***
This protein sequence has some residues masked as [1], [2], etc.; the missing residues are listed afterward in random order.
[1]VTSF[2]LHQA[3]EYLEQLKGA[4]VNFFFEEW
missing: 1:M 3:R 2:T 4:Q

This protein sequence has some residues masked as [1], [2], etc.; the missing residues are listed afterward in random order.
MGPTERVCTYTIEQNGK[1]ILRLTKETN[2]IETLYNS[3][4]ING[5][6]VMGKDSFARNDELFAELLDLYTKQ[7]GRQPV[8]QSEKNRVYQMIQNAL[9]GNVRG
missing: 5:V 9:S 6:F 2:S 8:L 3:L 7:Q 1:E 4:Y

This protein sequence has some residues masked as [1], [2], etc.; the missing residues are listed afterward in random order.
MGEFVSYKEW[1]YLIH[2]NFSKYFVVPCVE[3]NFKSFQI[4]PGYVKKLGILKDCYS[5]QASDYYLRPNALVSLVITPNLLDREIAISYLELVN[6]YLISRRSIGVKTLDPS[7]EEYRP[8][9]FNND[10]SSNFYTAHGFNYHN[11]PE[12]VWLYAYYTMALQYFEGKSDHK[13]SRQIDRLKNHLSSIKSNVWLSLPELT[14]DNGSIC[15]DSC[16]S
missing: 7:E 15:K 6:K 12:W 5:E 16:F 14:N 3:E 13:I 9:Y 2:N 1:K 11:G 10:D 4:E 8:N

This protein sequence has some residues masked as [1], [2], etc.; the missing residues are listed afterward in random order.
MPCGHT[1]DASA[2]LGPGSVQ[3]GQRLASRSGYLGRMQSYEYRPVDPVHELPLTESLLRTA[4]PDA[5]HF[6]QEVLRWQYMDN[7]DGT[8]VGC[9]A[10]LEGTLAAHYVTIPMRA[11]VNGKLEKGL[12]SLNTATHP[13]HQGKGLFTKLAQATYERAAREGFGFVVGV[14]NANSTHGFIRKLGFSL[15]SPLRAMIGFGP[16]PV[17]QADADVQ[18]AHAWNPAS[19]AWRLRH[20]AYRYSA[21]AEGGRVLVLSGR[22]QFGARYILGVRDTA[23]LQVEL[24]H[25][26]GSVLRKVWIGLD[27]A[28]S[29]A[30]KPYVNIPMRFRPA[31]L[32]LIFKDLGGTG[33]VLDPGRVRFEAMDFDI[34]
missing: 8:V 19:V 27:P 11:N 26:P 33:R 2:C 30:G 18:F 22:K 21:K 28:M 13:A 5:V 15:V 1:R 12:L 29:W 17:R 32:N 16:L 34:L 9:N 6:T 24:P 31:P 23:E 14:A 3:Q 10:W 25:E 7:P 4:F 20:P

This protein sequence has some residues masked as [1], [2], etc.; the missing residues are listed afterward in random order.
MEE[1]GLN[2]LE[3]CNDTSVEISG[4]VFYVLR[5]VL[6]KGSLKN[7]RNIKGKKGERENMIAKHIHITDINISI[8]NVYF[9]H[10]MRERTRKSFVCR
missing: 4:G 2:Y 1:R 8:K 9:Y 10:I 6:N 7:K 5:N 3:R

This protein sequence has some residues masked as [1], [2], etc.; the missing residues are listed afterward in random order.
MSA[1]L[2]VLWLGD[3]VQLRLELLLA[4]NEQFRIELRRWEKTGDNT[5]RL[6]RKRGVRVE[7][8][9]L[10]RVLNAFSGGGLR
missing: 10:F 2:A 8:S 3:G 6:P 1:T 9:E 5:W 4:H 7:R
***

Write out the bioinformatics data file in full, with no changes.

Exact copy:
This protein sequence has some residues masked as [1], [2], etc.; the missing residues are listed afterward in random order.
[1]VTSF[2]LHQA[3]EYLEQLKGA[4]VNFFFEEW
missing: 1:M 3:R 2:T 4:Q

This protein sequence has some residues masked as [1], [2], etc.; the missing residues are listed afterward in random order.
MGPTERVCTYTIEQNGK[1]ILRLTKETN[2]IETLYNS[3][4]ING[5][6]VMGKDSFARNDELFAELLDLYTKQ[7]GRQPV[8]QSEKNRVYQMIQNAL[9]GNVRG
missing: 5:V 9:S 6:F 2:S 8:L 3:L 7:Q 1:E 4:Y

This protein sequence has some residues masked as [1], [2], etc.; the missing residues are listed afterward in random order.
MGEFVSYKEW[1]YLIH[2]NFSKYFVVPCVE[3]NFKSFQI[4]PGYVKKLGILKDCYS[5]QASDYYLRPNALVSLVITPNLLDREIAISYLELVN[6]YLISRRSIGVKTLDPS[7]EEYRP[8][9]FNND[10]SSNFYTAHGFNYHN[11]PE[12]VWLYAYYTMALQYFEGKSDHK[13]SRQIDRLKNHLSSIKSNVWLSLPELT[14]DNGSIC[15]DSC[16]S
missing: 7:E 15:K 6:K 12:W 5:E 16:F 14:N 3:E 13:I 9:Y 2:N 1:K 11:G 10:D 4:E 8:N

This protein sequence has some residues masked as [1], [2], etc.; the missing residues are listed afterward in random order.
MPCGHT[1]DASA[2]LGPGSVQ[3]GQRLASRSGYLGRMQSYEYRPVDPVHELPLTESLLRTA[4]PDA[5]HF[6]QEVLRWQYMDN[7]DGT[8]VGC[9]A[10]LEGTLAAHYVTIPMRA[11]VNGKLEKGL[12]SLNTATHP[13]HQGKGLFTKLAQATYERAAREGFGFVVGV[14]NANSTHGFIRKLGFSL[15]SPLRAMIGFGP[16]PV[17]QADADVQ[18]AHAWNPAS[19]AWRLRH[20]AYRYSA[21]AEGGRVLVLSGR[22]QFGARYILGVRDTA[23]LQVEL[24]H[25][26]GSVLRKVWIGLD[27]A[28]S[29]A[30]KPYVNIPMRFRPA[31]L[32]LIFKDLGGTG[33]VLDPGRVRFEAMDFDI[34]
missing: 8:V 19:V 27:P 11:N 26:P 33:R 2:C 30:G 18:F 22:K 21:K 28:M 13:A 5:V 15:V 1:R 12:L 29:W 17:R 32:N 16:L 34:L 9:N 6:T 24:P 31:P 23:E 14:A 3:Q 10:W 25:E 7:P 4:F 20:P

This protein sequence has some residues masked as [1], [2], etc.; the missing residues are listed afterward in random order.
MEE[1]GLN[2]LE[3]CNDTSVEISG[4]VFYVLR[5]VL[6]KGSLKN[7]RNIKGKKGERENMIAKHIHITDINISI[8]NVYF[9]H[10]MRERTRKSFVCR
missing: 4:G 2:Y 1:R 8:K 9:Y 10:I 6:N 7:K 5:N 3:R

This protein sequence has some residues masked as [1], [2], etc.; the missing residues are listed afterward in random order.
MSA[1]L[2]VLWLGD[3]VQLRLELLLA[4]NEQFRIELRRWEKTGDNT[5]RL[6]RKRGVRVE[7][8][9]L[10]RVLNAFSGGGLR
missing: 10:F 2:A 8:S 3:G 6:P 1:T 9:E 5:W 4:H 7:R